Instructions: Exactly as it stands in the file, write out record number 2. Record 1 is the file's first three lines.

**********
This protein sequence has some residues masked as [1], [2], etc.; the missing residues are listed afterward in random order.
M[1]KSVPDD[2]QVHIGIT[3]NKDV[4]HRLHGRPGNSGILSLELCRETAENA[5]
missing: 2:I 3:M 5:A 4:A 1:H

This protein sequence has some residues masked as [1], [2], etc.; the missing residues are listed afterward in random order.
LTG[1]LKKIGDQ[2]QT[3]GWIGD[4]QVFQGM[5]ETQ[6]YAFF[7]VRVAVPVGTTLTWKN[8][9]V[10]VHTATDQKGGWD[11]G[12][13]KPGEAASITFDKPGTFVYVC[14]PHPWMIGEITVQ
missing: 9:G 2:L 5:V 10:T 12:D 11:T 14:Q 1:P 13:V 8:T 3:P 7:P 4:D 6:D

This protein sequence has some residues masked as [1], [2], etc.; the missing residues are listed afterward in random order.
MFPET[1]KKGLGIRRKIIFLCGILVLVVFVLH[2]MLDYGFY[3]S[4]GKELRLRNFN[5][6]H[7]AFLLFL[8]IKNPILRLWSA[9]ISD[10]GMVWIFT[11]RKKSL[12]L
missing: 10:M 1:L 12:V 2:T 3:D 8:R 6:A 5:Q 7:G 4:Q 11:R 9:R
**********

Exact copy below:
This protein sequence has some residues masked as [1], [2], etc.; the missing residues are listed afterward in random order.
LTG[1]LKKIGDQ[2]QT[3]GWIGD[4]QVFQGM[5]ETQ[6]YAFF[7]VRVAVPVGTTLTWKN[8][9]V[10]VHTATDQKGGWD[11]G[12][13]KPGEAASITFDKPGTFVYVC[14]PHPWMIGEITVQ
missing: 9:G 2:L 5:V 10:T 12:D 11:T 14:Q 1:P 13:V 8:T 3:P 7:P 4:D 6:D